Much more could be said on that point, but there are any number of examples demonstrated the superiority of market freedom when it comes to producing wealth (Argentina versus Chile, Venezuela versus Singapore, etc.). Yet the more things get better, the more we seem to worry that they’re not. As the totality of social problems decreases, we devote more energy to those that remain. Which in many ways is healthy. A benefit of being better off overall is that we need not tolerate things which we had no choice but to accept in the past.

But we must be careful not to lose perspective. Exaggerating current problems can lead to poor policy choices if it causes us to disregard the means by which we achieved our current prosperity in the first place.



August 2015



Third Time Won’t Be the Charm in Greece

Written by , Posted in Big Government, Economics & the Economy, Foreign Affairs & Policy, Free Markets, Taxes

Greece is getting bailed out for the third time in just five years, proving yet again that lessons from political mistakes are rarely heeded. As I wrote last month in a column for EveryJoe:

The simple explanation is that Greece tried socialism and it predictably failed, as socialism is wont to do… More specifically, Greece has saddled its economy and its people with heavy taxes to fund a corrupt government weighed down by excessive pensions for their bloated workforce. A byzantine and oppressive regulatory system further stifles growth and prevents the economy from keeping up.

To put some numbers on the problem, Greek debt exceeds 177 percent of its GDP. That means Greeks would have to work almost two years to produce an equivalent amount of goods and services. It’s unfunded future liabilities, which includes generous pensions, tops 875 percent of GDP! Its yearly spending on pensions alone accounts for a whopping 16 percent of Greece’s GDP, and overall the government spends upwards of 50 percent.

If all this proves that Greece is suicidal, it was its entrance into the European Union that gave it the rope needed to hang itself. When it joined the EU, Greece suddenly had access to levels of credit it never had before thanks to the implicit backing of stronger EU economies like Germany. Creditors determined – correctly, apparently – that if Greece couldn’t pay its debt then they would be bailed out by the larger economies. And like a kid that got his hands on his parent’s credit card for the first time, Greece went nuts. In economic terms that’s called a moral hazard, and the latest bailout has only reinforced it.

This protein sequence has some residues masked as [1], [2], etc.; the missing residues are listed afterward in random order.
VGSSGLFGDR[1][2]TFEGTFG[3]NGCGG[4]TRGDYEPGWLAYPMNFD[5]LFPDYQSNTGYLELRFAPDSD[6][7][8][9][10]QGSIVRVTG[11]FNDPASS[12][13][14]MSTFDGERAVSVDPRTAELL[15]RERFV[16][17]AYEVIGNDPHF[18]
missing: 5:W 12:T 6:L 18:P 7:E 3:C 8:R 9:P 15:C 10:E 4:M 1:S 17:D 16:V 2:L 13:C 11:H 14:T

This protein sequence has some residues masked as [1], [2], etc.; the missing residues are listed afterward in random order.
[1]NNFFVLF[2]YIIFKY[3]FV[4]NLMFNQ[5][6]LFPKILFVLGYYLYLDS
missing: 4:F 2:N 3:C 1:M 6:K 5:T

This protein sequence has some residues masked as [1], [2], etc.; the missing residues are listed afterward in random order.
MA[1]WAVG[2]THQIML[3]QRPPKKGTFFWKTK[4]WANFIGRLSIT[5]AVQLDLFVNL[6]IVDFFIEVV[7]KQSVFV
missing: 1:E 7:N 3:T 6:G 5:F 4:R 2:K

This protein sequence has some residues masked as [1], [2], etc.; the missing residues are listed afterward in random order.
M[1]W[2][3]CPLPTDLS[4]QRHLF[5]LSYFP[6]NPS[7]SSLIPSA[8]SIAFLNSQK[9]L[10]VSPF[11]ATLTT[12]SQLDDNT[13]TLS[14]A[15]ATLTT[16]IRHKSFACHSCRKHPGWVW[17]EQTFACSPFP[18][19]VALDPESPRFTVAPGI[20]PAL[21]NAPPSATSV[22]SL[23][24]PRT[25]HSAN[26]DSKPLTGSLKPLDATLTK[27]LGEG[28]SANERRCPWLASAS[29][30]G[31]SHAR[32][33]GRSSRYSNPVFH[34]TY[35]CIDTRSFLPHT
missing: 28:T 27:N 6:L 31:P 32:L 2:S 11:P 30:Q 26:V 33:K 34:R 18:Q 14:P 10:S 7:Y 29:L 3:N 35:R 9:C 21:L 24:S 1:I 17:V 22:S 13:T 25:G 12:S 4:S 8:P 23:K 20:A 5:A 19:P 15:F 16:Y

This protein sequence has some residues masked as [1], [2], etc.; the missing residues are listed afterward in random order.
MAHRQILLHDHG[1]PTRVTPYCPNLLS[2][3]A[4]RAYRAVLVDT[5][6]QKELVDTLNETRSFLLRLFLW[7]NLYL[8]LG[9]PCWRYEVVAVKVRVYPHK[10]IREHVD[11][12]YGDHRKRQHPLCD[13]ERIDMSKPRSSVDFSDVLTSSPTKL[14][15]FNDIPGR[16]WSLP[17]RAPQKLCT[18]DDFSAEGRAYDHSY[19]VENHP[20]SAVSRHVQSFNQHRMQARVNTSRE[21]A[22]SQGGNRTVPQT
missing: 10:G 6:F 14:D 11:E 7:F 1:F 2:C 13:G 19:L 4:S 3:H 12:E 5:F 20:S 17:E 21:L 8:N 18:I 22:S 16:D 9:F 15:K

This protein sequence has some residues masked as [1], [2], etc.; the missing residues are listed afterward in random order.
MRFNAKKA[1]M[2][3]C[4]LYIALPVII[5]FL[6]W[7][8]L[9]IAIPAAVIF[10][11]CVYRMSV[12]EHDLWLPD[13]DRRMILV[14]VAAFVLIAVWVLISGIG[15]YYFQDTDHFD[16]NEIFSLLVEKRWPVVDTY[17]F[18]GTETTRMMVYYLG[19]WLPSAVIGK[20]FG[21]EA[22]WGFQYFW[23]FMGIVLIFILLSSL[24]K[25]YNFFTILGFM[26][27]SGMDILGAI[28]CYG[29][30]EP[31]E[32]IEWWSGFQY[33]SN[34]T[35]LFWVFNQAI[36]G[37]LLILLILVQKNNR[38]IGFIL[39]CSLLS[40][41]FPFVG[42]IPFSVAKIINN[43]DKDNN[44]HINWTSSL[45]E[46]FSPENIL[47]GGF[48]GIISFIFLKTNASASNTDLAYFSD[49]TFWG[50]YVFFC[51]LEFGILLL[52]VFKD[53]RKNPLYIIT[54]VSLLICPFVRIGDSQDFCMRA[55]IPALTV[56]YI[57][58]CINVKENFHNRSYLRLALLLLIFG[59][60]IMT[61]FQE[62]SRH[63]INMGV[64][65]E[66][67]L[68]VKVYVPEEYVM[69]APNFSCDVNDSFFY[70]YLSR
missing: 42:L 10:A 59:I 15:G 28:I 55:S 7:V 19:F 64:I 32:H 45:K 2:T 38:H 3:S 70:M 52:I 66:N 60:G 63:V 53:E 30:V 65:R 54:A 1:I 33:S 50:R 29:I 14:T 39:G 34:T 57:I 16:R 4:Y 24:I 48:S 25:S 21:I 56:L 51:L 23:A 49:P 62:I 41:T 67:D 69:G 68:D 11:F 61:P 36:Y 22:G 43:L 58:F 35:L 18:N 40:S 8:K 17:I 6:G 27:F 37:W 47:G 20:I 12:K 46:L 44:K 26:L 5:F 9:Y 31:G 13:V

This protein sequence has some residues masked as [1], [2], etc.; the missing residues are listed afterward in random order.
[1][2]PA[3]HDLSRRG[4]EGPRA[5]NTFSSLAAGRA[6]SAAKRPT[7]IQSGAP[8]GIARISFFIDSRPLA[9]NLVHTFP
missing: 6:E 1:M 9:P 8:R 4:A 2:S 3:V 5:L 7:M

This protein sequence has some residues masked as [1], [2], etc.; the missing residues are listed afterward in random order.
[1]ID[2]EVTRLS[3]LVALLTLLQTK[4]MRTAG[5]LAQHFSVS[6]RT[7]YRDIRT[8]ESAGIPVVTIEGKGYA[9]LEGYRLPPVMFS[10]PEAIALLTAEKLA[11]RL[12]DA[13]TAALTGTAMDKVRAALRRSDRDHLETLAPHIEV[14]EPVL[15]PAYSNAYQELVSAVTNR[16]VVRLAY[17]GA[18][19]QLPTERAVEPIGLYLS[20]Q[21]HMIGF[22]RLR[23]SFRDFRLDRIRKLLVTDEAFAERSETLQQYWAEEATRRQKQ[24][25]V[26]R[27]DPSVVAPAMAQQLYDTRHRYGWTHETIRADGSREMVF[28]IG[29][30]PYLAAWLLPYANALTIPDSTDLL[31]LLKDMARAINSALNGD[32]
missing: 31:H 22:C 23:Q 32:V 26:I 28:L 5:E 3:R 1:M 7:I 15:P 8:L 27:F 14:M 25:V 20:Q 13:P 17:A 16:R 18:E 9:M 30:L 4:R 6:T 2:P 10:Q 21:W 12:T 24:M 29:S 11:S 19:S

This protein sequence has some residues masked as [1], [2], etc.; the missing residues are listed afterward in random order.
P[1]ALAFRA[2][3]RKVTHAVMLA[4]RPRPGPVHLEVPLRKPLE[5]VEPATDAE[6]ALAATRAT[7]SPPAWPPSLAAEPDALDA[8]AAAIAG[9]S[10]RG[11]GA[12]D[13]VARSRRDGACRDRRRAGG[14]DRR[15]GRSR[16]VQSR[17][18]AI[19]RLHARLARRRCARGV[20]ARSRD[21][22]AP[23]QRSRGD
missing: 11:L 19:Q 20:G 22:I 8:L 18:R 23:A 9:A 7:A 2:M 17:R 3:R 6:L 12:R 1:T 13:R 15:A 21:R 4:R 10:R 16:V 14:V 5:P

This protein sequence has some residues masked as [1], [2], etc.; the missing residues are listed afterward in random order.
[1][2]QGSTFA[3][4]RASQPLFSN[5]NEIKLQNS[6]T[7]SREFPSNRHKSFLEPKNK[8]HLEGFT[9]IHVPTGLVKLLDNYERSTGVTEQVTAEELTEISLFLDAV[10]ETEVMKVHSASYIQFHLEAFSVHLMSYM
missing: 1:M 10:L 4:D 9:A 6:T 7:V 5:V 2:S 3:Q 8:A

This week’s announcement of yet another bailout will only exacerbate the moral hazard, and demonstrates the continued folly of the EU’s grand experiment with a common currency without a common fiscal policy.

Continuing to prop up Greece’s bloated government will not solve the problem. There are no good solutions, but the least bad option is for them to go bankrupt and solve the root of their problem, which is excessive government spending.

Instead, Germany and the rich EU nations are offering yet another loan to the demonstrably irresponsible, on condition that they raise taxes and cut spending. Unfortunately, only one of those conditions will help while the other will prove counterproductive. Leftist bleating about ‘austerity’ conflates tax hikes with spending cuts, but the former is bad for growth and saps the political will for belt tightening, while the latter is a proven path toward fiscal solvency.

What Greece needs is to tear down its bloated bureaucracy and insane regulatory regime, but that won’t happen so long as the EU continues acting as enabler.



November 2014



No, The World Is Not Running Out of Chocolate

Written by , Posted in Free Markets

A Washington Post headline blares “The world’s biggest chocolate-maker says we’re running out of chocolate.” No such thing is happening, but this is a good opportunity to talk about prices and how they work.